Cystinosis is a lysosomal storage disease characterized by the abnormal accumulation of cystine, the oxidized dimer of the amino acid cysteine. It is a genetic disorder that follows an autosomal recessive inheritance pattern. It is a rare autosomal recessive disorder resulting from accumulation of free cystine in lysosomes, eventually leading to intracellular crystal formation throughout the body. Cystinosis is the most common cause of Fanconi syndrome in the pediatric age group. Fanconi syndrome occurs when the function of cells in renal tubules is impaired, leading to abnormal amounts of carbohydrates and amino acids in the urine, excessive urination, and low blood levels of potassium and phosphates.
Cystinosis was the first documented genetic disease belonging to the group of lysosomal storage disease disorders. Cystinosis is caused by mutations in the CTNS gene that codes for cystinosin, the lysosomal membrane-specific transporter for cystine. Intracellular metabolism of cystine, as it happens with all amino acids, requires its transport across the cell membrane. After degradation of endocytosed protein to cystine within lysosomes, it is normally transported to the cytosol. But if there is a defect in the carrier protein, cystine is accumulated in lysosomes. As cystine is highly insoluble, when its concentration in tissue lysosomes increases, its solubility is immediately exceeded and crystalline precipitates are formed in almost all organs and tissues.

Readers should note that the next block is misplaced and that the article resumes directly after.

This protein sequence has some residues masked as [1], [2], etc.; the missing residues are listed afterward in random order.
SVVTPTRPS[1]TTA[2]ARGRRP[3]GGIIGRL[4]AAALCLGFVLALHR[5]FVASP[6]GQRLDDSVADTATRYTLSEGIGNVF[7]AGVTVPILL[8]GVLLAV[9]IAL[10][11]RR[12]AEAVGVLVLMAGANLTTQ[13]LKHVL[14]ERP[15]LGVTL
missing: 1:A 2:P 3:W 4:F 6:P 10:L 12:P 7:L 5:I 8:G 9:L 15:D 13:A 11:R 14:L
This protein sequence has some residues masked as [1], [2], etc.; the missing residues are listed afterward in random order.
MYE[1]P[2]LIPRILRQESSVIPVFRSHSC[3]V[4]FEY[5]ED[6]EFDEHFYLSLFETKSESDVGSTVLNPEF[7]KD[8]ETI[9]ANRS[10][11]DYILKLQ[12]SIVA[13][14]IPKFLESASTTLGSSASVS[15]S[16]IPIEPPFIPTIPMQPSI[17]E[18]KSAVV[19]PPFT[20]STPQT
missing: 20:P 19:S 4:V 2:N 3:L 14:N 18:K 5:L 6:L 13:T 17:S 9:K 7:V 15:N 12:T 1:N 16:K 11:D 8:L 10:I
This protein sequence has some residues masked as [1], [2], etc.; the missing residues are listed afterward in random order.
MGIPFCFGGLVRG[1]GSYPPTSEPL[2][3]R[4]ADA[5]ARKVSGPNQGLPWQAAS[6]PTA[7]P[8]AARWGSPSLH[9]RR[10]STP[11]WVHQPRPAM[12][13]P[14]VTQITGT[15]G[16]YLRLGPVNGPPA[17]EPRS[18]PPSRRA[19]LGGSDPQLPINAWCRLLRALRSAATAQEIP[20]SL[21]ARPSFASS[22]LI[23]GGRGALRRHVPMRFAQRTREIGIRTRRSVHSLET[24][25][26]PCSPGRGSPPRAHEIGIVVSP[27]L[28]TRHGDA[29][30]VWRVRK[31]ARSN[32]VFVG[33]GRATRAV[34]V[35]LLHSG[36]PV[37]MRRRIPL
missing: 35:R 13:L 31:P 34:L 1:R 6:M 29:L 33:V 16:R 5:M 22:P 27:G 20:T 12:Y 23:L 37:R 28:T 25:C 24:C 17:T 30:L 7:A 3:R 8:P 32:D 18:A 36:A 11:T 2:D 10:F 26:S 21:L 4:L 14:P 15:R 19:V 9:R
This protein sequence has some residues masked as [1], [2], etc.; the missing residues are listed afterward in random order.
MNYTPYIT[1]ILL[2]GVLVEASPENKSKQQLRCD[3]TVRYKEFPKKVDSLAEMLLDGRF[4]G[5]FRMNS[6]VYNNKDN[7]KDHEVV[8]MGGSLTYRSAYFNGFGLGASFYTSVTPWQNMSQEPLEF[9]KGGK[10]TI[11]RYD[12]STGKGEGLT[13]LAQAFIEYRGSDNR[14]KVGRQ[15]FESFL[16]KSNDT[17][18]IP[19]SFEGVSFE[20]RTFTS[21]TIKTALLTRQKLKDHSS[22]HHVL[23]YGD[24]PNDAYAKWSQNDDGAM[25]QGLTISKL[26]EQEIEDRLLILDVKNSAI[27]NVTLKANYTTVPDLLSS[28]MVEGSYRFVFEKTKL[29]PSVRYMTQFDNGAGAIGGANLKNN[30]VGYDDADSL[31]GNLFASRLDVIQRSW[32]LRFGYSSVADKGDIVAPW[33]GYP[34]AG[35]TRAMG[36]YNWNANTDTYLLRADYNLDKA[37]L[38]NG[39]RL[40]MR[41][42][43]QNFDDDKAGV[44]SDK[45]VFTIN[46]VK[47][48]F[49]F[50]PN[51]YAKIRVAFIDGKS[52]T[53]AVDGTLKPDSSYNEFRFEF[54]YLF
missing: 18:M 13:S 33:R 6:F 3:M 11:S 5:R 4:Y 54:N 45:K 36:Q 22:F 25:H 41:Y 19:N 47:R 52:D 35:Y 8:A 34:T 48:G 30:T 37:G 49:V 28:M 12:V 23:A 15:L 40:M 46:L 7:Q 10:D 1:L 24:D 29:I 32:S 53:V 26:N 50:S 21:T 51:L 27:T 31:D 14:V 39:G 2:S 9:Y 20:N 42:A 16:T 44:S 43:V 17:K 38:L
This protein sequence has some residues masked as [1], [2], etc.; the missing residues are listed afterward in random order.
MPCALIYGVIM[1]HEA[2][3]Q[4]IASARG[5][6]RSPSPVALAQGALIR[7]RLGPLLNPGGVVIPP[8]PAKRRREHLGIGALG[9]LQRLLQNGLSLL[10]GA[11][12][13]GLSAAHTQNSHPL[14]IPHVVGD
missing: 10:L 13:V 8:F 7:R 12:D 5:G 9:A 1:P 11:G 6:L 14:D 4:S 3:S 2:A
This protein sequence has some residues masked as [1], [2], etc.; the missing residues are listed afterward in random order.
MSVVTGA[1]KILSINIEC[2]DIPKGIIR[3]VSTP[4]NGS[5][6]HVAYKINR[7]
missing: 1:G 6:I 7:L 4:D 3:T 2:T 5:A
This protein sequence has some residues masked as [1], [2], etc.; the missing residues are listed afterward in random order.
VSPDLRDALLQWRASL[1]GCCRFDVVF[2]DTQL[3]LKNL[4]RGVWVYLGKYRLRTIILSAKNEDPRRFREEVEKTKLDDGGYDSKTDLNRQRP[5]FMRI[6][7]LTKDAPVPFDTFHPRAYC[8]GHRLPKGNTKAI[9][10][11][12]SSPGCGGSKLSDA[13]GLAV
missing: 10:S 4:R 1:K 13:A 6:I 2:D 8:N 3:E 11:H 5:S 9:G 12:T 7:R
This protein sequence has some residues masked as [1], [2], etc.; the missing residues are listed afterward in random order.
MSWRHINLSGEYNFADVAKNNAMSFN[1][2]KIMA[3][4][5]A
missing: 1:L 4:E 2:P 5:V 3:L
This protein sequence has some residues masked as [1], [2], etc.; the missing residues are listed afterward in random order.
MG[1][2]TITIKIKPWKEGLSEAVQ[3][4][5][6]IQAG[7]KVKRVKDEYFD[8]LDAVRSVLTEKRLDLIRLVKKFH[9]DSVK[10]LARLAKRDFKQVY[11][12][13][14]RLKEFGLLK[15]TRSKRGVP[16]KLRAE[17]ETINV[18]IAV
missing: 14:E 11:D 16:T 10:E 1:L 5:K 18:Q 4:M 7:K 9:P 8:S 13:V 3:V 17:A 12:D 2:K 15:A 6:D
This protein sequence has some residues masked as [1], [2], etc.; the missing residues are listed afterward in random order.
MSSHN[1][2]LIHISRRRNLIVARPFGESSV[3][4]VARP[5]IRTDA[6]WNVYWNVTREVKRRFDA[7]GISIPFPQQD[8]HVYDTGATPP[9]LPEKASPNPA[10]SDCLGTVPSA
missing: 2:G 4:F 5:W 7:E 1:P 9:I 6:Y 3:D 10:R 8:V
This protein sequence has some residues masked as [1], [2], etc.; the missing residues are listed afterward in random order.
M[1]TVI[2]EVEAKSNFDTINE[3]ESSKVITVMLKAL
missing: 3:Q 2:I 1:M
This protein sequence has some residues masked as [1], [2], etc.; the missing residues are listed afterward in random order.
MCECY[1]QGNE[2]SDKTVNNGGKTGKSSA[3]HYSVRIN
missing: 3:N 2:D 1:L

However, the progression of the disease is not related to the presence of crystals in target tissues. Although tissue damage might depend on cystine accumulation, the mechanisms of tissue damage are not fully understood. Increased intracellular cystine profoundly disturbs cellular oxidative metabolism and glutathione status, leading to altered mitochondrial energy metabolism, autophagy, and apoptosis.
Cystinosis is usually treated with cysteamine, which is prescribed to decrease intralysosomal cystine accumulation. However, the discovery of new pathogenic mechanisms and the development of an animal model of the disease may open possibilities for the development of new treatment modalities to improve long-term prognosis.